Class Presentations

1. CNN Case Study
Adapted From Media Ethics: Key Principles for Responsible Practice, Ch. 3

CNN has always sought to be a “network of record” for international affairs, highly valuing its access to governments around the world. But that access often comes with a price, and nowhere was that clearer than in Iraq under Saddam Hussein, whose regime routinely monitored, harassed, and censored foreign journalists.

As chief news executive for CNN, you have made more than a dozen trips to Baghdad to lobby the Hussein government to keep the CNN bureau open. But ensuring that CNN can report from Baghdad means that you cannot report on the horrible reality of Hussein’s regime. Journalists have been ejected from the country if their reports portrayed Hussein in a negative light. CNN regularly faces the threat of harassment and, in one case, a CNN cameraman was abducted and tortured. Iraqi citizens who spoke to reporters have disappeared.

If you report everything you see and hear, lives could be lost. But not telling the whole story could later be judged as a major violation of fundamental ethical standards of public trust and accuracy when the truth comes out. Your audience, as well as other journalists, could be outraged by what they see as cooperation with an evil, brutal dictator.

What would you do? Is incomplete news about Iraq better than no news at all? Which value should be given greater weight in this case and why?

*Use your decision memo guide to set up the problem, offer a solution, identify the dilemma, weigh the alternatives and cite an ethical rationale in justifying your decision.

 

2. Product Placement Case Study 
Adapted From Media Ethics: Key Principles for Responsible Practice, Ch. 5

Authenticity is a key element of good storytelling. Filmmakers and television producers understand that watching a character grab a Heineken, and not a bottle with a generic “beer” label, helps maintain our suspension of disbelief. Brands create authentic environments and, thus, lend believability for us as audience members.

The ethics question surrounding the widespread use of product placement, however, focuses on expectations of disclosure. When is the presence of a brand simply an artistic decision made by the show creators, and when is it a financial arrangement that they agree to in order to receive compensation? And is it a problem when we can’t tell which?

Product placement is so common now that we all know it occurs routinely. Critics argue that behind-the-scenes deals impose artistic constraints on filmmakers and TV show producers who must emphasize commerce rather than emotionally moving projects.

There is no question that the use of real brands in storytelling is important for producers to cultivate authenticity. But should that be disclosed to the audience? If so, how and when?

You are a show creator and have been asked to make a particular car the vehicle of choice for the main character in your show. You’ve also been approached by a top drink company to prominently feature their products. Both are willing to pay top dollar.

What do you do? Should the types of products written into a show be up to the writer? Should any product placement ever be disclosed to the audience? If so, how and why? If not, why not? Where do you stand on product placement and why?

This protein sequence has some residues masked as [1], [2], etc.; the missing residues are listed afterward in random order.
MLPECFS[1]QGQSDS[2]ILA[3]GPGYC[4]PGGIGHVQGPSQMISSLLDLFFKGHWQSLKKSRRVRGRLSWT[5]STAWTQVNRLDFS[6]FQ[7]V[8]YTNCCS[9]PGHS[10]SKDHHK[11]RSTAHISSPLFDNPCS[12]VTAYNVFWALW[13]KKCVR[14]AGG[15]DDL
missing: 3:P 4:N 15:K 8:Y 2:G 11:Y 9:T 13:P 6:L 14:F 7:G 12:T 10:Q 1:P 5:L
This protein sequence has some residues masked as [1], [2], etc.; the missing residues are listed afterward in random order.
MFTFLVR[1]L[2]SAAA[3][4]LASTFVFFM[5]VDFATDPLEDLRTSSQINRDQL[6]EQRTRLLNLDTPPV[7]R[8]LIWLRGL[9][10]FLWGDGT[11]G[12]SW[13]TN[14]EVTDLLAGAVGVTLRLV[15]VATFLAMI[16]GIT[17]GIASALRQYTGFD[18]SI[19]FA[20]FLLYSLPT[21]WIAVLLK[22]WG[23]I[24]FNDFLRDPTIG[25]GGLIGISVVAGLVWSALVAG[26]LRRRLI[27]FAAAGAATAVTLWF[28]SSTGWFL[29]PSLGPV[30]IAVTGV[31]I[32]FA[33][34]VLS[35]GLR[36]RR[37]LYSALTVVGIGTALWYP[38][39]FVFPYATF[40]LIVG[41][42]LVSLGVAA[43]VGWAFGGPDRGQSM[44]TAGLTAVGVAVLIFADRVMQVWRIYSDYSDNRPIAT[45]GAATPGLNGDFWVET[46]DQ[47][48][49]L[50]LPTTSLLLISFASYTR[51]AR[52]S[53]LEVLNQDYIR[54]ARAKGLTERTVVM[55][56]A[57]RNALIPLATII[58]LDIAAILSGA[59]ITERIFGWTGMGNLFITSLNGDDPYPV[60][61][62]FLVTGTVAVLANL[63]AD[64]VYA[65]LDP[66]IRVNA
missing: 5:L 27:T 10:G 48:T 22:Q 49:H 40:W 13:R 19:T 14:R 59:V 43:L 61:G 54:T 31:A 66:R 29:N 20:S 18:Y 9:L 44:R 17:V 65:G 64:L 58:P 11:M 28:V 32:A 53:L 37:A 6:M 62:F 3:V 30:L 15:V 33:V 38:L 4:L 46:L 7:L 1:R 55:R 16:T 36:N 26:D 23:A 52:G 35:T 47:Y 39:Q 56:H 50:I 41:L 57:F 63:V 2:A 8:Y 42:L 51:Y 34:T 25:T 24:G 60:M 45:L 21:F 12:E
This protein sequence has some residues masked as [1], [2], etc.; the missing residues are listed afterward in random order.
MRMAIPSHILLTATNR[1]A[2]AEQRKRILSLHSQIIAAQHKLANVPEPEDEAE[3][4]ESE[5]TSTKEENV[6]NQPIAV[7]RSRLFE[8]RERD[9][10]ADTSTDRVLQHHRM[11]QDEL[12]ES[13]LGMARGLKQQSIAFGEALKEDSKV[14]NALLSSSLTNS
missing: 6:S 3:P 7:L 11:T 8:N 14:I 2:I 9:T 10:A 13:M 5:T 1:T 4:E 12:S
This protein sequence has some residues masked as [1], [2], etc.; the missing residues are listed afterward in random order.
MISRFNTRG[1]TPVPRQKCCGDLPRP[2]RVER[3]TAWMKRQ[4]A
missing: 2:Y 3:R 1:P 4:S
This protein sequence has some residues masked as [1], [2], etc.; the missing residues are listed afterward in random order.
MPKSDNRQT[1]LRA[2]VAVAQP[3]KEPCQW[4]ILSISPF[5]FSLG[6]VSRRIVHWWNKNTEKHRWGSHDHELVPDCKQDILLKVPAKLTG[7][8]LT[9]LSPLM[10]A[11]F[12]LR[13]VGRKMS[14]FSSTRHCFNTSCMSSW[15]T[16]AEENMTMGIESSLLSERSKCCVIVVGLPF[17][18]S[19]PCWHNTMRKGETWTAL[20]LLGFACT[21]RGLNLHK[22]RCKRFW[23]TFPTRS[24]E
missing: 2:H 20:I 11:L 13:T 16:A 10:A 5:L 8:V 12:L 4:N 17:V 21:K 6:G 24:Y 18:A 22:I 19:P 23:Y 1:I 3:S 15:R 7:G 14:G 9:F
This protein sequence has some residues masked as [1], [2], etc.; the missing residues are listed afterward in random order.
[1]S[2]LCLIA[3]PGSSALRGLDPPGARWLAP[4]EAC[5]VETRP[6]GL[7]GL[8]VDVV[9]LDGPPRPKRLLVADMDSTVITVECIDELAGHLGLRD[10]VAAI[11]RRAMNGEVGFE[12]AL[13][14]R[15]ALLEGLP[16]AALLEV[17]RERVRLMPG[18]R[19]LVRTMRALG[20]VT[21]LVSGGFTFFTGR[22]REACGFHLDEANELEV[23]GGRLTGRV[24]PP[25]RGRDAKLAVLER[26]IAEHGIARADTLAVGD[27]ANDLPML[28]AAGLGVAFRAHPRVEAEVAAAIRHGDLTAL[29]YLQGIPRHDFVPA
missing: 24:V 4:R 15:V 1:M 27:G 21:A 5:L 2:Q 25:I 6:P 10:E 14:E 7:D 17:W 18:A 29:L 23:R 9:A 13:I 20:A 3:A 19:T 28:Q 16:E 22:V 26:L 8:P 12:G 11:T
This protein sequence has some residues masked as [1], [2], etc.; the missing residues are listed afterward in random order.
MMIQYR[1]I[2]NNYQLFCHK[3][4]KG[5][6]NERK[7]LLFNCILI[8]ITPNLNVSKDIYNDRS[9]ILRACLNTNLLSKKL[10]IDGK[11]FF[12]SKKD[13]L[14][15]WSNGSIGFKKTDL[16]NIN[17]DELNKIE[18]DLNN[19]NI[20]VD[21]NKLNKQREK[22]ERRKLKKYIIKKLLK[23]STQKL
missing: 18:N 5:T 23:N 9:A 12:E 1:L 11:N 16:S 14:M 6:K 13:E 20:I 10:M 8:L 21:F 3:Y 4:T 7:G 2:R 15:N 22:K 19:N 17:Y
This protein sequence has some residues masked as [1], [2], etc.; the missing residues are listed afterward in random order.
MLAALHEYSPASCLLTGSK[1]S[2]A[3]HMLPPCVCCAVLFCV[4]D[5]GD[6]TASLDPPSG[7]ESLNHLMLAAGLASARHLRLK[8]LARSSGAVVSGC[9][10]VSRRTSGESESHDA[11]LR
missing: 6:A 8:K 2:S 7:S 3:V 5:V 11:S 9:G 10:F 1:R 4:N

*Use your decision memo guide to set up the problem, offer a solution, identify the dilemma, weigh the alternatives and cite an ethical rationale in justifying your decision.

 

3. Dead Marine Case Study 
Adapted From Media Ethics: Key Principles for Responsible Practice, Ch. 9

In 2009, a squad of Marines was ambushed by Taliban fighters in Afghanistan. One of the Marines, 21-year-old Lance Corporal Joshua M. Bernard, was struck in the legs by a rocket-propelled grenade. Julie Jacobson, an Associated Press photographer, had been on patrol with the soldiers and had just taken photos of Bernard. She instinctively photographed Bernard as he lay dying, surrounded by his comrades.

After the Pentagon released Bernard’s identity, AP released a photo essay and a video narrated by Jacobson to member newspapers, even though Bernard’s father asked the AP not to use the graphic photo showing his son mortally wounded. AP’s decision to do so made some people angry.

Journalists defended the decision. “What it does show – in a very unequivocal and direct fashion – is the real consequence of war, “said Santiago Lyon, AP’s photography director. Jacobson noted that Bernard’s fellow Marines saw her photos before she transmitted them and had no complaints. “An image personalizes that death and makes people see what it really means to have young men die in combat,” she wrote. “It is necessary to be bothered from time to time.”

You are a producer at a television station and you have been sent the photos to use as you see fit in your newscasts and online. What would you do in this situation and why? Remember, you do not have to get permission from the family and should not let that guide your decision. You have full right to use the photos.

*Use your decision memo guide to set up the problem, offer a solution, identify the dilemma, weigh the alternatives and cite an ethical rationale in justifying your decision.

 

4. Death Row Dad Case Study 
From RTNDF: Newsroom Ethics (Fourth Edition)

While working on a story about childhood vaccinations, KHOU-TV reporter Carolyn Mungo met a woman whose husband was on death row.  The couple had a 4-year-old daughter and her father regularly wrote to her.  Mungo decided to tell their story.  Afterward, some viewers complained that the story seemed too sympathetic to the murderer. Others complained the little girl had been exploited.  Watch the video that aired and ask yourself how you would have handled the story. How would you tell the story and why?

*After viewing the video in its entirety, use your decision memo guide to set up the problem, offer a solution, identify the dilemma, weigh the alternatives and cite an ethical rationale in justifying your decision.

 

5. Ice Boat Sailing Case Study
From RTNDF: Newsroom Ethics (Fourth Edition)